Psychosocial burden and therapy motivation in methamphetamine dependence


Background: Abuse and dependence of "Crystal Meth" (methamphetamine, MA) are particularly determined by psychiatric comorbidity and socially precarious life situations. MA use is attributed to typologies, which include: e.g., motives, such as increasing performance in work and leisure time, emotional coping or social adjustment attempts. However, knowledge about the subjective psychosocial stress sensation (so-called "suffering pressure") with MA dependence is still missing. A typologisation of the psychosocial burden on MA-dependence is intended to reveal normative therapeutic motivations to obtain predictors for therapeutic processes.

Method: Female and male patients (N=108) were enrolled in two therapies designed specifically for the main diagnosis of MA dependency, i.a. interviewed on their subjective perception of stress (SCID, Documentation Standard III). Other survey tools included questionnaires (e.g., BDI, SCL-90-R) and cognitive performance tests (e.g., Cognitrone, Stroop). The hierarchical cluster analysis was performed using SPSS.

Results: In total, the data of 85 patients (female n=19, 22.4%) could be evaluated and divided into six types with specific features: Family-related Burdened (FAMB) n=6, 7.1%; Occupatio-nally Burdened (OCB) n=15, 17.6%; Non-Burdened (NONB) n=25, 29.4%; Mentally Burdened (MENB) n=8, 9.4%; Legally Burdened (LEB) n=27, 31.8% and Multiple Burdened (MULB) n=4, 4.7%. Type MENB showed with 62.5% (n=5) the largest proportion of women and at the same time the highest rate of therapy discontinuation (n=5; 62.5%). By contrast, NONBs were almost exclusively men (n=23, 92%), with a similar dropout rate of 48% (n=12). Premature therapy discontinuations were characterized especially in OCBs (n=6, 40%) and NONBs (n=12, 48%); half of them sanctioned because of drug relapses. In contrast, patients admitted to the LEBs and MULBs at therapy admission completed the treatment in three quarters of the cases.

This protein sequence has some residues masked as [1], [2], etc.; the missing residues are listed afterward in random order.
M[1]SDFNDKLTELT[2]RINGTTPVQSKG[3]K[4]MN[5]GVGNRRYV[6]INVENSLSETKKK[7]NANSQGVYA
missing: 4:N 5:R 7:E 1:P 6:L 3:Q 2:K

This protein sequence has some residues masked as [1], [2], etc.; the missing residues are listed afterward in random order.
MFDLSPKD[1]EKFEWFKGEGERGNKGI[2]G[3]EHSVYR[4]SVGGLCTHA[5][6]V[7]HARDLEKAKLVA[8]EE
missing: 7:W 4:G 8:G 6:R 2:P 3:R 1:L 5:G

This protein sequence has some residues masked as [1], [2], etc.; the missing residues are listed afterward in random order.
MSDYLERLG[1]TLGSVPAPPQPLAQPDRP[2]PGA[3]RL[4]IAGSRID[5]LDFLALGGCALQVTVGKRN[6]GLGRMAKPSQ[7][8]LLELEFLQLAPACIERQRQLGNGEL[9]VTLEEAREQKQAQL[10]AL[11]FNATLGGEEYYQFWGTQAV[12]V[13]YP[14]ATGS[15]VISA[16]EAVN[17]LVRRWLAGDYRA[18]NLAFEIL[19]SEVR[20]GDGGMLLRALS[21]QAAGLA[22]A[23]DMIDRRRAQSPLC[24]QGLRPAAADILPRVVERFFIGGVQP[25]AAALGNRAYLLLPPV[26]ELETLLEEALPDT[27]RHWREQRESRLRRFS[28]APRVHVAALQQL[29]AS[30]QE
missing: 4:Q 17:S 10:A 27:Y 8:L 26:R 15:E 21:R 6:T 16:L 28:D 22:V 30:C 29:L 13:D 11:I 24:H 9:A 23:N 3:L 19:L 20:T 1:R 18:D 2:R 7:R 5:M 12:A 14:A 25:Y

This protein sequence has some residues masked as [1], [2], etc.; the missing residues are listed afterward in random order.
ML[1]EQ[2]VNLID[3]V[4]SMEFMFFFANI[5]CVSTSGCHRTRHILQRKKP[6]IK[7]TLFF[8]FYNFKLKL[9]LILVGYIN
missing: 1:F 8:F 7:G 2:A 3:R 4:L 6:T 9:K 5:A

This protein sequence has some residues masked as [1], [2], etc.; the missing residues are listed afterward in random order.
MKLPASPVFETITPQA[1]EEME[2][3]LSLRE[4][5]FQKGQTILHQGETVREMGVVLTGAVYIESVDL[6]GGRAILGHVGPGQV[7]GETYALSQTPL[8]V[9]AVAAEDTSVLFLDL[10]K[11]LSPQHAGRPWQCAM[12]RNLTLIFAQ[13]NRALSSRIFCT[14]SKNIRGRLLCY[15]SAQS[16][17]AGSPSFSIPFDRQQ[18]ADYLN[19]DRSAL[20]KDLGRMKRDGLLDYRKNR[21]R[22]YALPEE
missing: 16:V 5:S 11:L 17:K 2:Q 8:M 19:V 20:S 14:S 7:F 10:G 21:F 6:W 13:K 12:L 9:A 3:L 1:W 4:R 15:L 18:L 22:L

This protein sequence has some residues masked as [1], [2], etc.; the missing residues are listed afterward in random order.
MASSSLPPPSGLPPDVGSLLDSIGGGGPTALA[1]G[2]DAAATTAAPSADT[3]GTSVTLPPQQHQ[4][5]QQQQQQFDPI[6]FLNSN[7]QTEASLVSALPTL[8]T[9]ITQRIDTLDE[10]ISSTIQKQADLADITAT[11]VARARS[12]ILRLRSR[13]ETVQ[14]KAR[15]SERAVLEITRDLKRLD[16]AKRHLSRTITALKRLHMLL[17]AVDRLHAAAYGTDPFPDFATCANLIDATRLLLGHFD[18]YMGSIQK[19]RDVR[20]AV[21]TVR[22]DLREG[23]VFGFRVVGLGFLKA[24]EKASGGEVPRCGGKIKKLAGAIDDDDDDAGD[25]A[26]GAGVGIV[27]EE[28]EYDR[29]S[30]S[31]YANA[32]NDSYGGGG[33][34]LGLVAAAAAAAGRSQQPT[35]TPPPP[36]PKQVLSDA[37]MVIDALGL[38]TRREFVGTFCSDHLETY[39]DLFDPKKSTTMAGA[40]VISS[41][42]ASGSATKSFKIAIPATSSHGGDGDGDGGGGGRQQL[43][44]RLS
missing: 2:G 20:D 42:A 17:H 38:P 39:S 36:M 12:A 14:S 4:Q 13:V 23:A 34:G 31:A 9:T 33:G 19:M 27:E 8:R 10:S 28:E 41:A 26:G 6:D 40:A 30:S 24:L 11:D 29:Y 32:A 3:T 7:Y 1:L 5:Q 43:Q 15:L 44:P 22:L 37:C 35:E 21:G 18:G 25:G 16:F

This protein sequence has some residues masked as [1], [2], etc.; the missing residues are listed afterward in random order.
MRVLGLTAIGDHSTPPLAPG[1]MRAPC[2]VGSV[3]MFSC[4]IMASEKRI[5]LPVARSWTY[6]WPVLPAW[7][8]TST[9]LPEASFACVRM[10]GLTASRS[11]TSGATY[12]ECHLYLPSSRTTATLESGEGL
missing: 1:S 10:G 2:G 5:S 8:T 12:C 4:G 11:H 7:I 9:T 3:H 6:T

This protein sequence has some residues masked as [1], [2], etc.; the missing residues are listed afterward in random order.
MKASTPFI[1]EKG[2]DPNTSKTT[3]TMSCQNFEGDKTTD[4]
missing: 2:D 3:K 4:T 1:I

Conclusions: "Suffering pressure" in the form of extrinsic motivation (e.g., by legal require-ments) as well as multiple stress sensations shows a positive effect on admission, continuation and regular completion of inpatient therapy; by contrast, low levels of subjective stress seem to be detrimental for the motivation. Therefore, psychosocial stressing may be valuable as a predictor variable in counseling and therapy for MA dependence.



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